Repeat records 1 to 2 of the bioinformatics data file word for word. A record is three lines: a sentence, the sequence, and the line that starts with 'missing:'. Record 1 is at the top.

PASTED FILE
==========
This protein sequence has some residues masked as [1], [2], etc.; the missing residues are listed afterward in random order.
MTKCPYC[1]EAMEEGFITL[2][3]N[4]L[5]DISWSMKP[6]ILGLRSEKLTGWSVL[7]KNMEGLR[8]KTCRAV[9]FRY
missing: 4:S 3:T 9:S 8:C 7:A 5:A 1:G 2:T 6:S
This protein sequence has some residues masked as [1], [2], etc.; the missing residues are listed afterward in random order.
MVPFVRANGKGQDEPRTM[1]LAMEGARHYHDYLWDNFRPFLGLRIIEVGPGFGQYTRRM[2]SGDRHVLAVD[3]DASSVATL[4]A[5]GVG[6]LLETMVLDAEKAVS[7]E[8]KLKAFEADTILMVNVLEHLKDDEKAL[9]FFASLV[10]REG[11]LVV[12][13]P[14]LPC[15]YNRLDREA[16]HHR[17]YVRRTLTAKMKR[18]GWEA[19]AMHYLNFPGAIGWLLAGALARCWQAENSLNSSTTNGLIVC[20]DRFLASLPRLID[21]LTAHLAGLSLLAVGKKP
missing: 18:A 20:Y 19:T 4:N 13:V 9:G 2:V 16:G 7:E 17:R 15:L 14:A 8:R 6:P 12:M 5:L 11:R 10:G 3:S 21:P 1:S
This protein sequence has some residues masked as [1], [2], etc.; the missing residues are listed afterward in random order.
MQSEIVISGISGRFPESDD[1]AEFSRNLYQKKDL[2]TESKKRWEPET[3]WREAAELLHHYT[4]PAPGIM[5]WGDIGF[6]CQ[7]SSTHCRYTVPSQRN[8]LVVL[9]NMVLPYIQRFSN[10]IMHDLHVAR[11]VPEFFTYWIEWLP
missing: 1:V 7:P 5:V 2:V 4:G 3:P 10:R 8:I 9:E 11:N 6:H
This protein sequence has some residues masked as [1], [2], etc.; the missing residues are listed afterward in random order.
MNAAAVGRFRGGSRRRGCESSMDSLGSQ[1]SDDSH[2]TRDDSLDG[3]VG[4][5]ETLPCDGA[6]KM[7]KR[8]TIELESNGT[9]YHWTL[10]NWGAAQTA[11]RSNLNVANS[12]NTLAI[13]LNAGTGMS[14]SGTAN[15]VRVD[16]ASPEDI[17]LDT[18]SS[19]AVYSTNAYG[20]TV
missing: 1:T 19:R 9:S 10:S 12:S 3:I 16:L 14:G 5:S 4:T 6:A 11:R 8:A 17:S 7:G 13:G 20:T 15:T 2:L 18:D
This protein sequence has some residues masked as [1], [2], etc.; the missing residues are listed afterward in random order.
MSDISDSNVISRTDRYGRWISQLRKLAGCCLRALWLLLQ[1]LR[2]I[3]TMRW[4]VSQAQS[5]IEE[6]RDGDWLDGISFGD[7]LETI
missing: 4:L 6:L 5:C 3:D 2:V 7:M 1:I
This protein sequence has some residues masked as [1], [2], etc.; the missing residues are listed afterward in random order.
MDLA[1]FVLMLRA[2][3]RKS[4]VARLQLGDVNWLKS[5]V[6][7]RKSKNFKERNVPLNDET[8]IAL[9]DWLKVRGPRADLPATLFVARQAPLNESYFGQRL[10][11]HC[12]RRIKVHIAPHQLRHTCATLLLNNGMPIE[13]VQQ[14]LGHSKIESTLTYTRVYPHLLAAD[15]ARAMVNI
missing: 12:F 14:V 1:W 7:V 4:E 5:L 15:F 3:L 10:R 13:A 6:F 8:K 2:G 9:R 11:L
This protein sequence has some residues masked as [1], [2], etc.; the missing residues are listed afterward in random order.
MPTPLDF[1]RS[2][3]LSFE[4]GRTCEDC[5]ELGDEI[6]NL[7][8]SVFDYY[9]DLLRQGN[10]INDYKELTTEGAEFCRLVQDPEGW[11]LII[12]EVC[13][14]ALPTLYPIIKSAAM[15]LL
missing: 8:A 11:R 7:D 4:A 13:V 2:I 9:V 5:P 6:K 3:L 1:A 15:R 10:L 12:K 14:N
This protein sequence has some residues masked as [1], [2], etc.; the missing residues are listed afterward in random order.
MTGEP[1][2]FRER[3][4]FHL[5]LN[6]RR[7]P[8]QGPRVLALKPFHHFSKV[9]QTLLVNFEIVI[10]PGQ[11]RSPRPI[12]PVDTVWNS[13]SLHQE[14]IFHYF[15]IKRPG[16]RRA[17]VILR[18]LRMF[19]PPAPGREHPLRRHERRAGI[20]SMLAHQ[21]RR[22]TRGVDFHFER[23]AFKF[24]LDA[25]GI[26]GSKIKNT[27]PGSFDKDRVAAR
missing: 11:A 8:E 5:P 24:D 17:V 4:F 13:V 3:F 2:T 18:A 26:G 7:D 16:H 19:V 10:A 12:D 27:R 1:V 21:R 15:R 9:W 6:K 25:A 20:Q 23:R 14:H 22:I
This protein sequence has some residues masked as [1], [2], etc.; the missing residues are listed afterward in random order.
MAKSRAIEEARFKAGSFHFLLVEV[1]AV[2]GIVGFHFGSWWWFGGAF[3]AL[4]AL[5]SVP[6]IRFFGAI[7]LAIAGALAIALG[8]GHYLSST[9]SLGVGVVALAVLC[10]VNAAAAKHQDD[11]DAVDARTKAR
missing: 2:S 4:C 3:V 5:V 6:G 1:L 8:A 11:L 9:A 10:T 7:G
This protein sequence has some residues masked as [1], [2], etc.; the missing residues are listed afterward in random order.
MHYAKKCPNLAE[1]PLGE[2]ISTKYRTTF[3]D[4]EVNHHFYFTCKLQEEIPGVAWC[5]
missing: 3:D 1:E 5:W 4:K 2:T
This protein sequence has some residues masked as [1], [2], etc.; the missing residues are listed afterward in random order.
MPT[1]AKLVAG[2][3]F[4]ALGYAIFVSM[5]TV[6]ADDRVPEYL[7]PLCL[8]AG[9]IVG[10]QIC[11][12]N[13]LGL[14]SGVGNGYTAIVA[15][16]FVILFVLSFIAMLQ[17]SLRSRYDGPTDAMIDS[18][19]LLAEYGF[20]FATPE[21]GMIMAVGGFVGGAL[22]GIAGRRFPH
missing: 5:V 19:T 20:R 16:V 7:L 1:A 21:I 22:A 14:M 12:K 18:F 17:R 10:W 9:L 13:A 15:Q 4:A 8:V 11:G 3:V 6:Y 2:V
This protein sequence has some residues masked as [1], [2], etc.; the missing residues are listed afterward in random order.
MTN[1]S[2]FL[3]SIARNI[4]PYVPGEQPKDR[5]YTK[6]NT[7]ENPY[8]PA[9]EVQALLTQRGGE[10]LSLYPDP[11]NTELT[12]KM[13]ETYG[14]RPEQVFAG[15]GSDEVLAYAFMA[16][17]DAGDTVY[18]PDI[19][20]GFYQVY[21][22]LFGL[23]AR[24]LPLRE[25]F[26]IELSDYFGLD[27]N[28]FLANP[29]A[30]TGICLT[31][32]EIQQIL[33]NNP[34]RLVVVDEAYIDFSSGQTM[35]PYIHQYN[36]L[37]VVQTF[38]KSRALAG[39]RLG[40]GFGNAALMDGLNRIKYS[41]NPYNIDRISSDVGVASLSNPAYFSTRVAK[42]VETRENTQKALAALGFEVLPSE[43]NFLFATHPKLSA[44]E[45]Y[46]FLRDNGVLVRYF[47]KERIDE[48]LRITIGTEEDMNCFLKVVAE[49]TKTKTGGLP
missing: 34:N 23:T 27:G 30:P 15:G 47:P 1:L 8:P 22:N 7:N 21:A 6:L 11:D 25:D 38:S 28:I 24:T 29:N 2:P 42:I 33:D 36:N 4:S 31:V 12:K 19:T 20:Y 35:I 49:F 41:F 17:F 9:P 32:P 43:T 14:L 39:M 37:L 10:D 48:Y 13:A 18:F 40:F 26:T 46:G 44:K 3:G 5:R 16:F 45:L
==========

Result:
This protein sequence has some residues masked as [1], [2], etc.; the missing residues are listed afterward in random order.
MTKCPYC[1]EAMEEGFITL[2][3]N[4]L[5]DISWSMKP[6]ILGLRSEKLTGWSVL[7]KNMEGLR[8]KTCRAV[9]FRY
missing: 4:S 3:T 9:S 8:C 7:A 5:A 1:G 2:T 6:S
This protein sequence has some residues masked as [1], [2], etc.; the missing residues are listed afterward in random order.
MVPFVRANGKGQDEPRTM[1]LAMEGARHYHDYLWDNFRPFLGLRIIEVGPGFGQYTRRM[2]SGDRHVLAVD[3]DASSVATL[4]A[5]GVG[6]LLETMVLDAEKAVS[7]E[8]KLKAFEADTILMVNVLEHLKDDEKAL[9]FFASLV[10]REG[11]LVV[12][13]P[14]LPC[15]YNRLDREA[16]HHR[17]YVRRTLTAKMKR[18]GWEA[19]AMHYLNFPGAIGWLLAGALARCWQAENSLNSSTTNGLIVC[20]DRFLASLPRLID[21]LTAHLAGLSLLAVGKKP
missing: 18:A 20:Y 19:T 4:N 13:V 9:G 2:V 16:G 7:E 17:R 15:L 14:A 8:R 6:P 12:M 5:L 11:R 10:G 3:S 21:P 1:S